Seniors, people with disabilities, and others in need of assistance can also be connected to essential services in their community at any time by visiting www.211ontario.ca or by dialing 211 or 1-877-330-3212 (toll free). TTY service is also available by dialing 1-888-340-1001.
#Rawanda; #HateSpeech; #Xenophobia; #InternationalDayofReflection; #CounterHatred
New York, Apr 8 (Canadian-Media): Remembering the more than one million people who over the course of just 100 days, were systematically killed in Rwanda, 26 years ago, the UN chief underscored on Tuesday that “we must never again let such an atrocity occur”, UN reports said.
Rwandan refugees who fled the country during the genocide are pictured returning home in 2005. Image credit: UN Photo/John Isaac
In honouring everyone who perished as well as survivors of the carnage against the mostly Tutsi, but also Hutus and others who opposed the massacre, Secretary-General António Guterres said in his message on the International Day of Reflection on the 1994 Genocide against the Tutsi in Rwanda, that we “must say no to hate speech and xenophobia, and reject the forces of polarization, nationalism and protectionism”.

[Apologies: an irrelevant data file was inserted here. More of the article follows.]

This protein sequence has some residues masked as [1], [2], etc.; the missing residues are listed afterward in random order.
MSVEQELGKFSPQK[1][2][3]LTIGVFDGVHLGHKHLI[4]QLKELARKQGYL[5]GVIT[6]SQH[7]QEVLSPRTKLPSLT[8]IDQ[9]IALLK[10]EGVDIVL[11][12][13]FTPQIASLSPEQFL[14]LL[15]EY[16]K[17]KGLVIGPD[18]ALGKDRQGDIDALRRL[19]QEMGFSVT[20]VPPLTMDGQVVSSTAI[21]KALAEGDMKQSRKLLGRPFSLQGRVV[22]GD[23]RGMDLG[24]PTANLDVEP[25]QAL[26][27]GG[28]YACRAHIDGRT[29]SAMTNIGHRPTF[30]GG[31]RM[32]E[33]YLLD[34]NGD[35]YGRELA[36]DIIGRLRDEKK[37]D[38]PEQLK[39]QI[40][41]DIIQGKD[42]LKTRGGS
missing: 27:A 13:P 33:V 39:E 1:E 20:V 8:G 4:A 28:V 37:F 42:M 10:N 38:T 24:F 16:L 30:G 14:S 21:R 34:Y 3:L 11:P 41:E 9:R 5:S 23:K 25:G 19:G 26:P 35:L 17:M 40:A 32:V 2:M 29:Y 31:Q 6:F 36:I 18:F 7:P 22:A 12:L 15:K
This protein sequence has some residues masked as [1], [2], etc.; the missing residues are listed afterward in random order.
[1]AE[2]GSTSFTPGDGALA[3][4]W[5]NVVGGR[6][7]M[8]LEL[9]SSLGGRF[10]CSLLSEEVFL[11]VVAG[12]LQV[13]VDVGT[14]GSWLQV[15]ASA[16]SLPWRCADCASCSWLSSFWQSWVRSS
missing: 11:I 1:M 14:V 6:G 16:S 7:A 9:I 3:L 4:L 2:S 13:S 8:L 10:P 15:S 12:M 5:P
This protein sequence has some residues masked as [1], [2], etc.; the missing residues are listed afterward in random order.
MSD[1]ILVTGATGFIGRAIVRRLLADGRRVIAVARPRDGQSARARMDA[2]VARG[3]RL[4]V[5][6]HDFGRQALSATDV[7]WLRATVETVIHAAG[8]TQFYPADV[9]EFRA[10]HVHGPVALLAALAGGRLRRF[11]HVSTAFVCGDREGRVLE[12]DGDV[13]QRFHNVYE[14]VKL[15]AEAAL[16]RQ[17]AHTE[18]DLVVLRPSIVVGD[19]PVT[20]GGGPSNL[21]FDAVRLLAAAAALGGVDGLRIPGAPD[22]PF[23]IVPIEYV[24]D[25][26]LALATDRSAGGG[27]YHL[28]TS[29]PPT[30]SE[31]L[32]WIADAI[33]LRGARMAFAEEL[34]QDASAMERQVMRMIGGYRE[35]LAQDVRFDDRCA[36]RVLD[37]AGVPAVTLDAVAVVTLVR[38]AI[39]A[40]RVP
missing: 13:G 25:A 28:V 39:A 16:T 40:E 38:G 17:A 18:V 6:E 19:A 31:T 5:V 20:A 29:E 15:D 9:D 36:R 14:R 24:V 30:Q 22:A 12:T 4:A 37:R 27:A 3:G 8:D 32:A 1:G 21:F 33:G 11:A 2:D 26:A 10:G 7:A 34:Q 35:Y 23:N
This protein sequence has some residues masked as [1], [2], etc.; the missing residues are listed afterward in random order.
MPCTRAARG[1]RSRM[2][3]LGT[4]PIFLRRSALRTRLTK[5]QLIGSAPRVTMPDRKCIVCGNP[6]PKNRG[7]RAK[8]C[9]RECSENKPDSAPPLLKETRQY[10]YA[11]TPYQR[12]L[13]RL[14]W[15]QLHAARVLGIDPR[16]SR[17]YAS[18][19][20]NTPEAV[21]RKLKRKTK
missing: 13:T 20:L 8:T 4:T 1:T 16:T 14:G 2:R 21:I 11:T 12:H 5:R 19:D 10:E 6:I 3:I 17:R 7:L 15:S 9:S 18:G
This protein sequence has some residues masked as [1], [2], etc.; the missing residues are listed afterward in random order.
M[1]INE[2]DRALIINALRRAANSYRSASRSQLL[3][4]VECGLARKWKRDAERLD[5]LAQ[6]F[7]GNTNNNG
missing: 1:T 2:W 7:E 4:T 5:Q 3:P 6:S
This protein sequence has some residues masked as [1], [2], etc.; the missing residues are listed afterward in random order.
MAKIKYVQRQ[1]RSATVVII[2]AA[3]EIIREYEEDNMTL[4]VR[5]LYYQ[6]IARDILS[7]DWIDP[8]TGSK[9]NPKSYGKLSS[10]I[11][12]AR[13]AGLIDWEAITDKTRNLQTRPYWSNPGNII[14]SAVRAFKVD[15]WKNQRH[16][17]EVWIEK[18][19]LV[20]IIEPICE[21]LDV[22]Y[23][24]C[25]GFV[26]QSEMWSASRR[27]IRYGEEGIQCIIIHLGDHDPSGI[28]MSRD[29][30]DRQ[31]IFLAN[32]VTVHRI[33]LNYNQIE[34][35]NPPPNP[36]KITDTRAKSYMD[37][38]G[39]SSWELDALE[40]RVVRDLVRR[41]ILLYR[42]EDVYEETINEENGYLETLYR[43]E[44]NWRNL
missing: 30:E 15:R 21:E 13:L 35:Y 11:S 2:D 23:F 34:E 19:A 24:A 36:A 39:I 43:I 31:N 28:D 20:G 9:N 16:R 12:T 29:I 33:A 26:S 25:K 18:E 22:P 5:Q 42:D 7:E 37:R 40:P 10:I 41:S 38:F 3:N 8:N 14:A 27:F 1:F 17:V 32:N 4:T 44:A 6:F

While the COVID-19 pandemic precluded the usual commemorative event at UN Headquarters, the day was marked through virtual observance, where victims and survivors of the 1994 genocide were remembered by a renewed commitment to, among other things, identify early warning signs and collectively protect all persons affected by conflicts and crises.
“Only by recognizing that we are all one human family sharing the same planet, will we be able to rise to the many global challenges that confront us – from COVID-19 to climate change”, he spelled out.
Maintaining that those who survived the genocide inspire “reconciliation and restoration”, the UN chief stressed that since that dark chapter, Rwanda has demonstrated how “to rise from the ashes, to heal and to rebuild a stronger, more sustainable society”.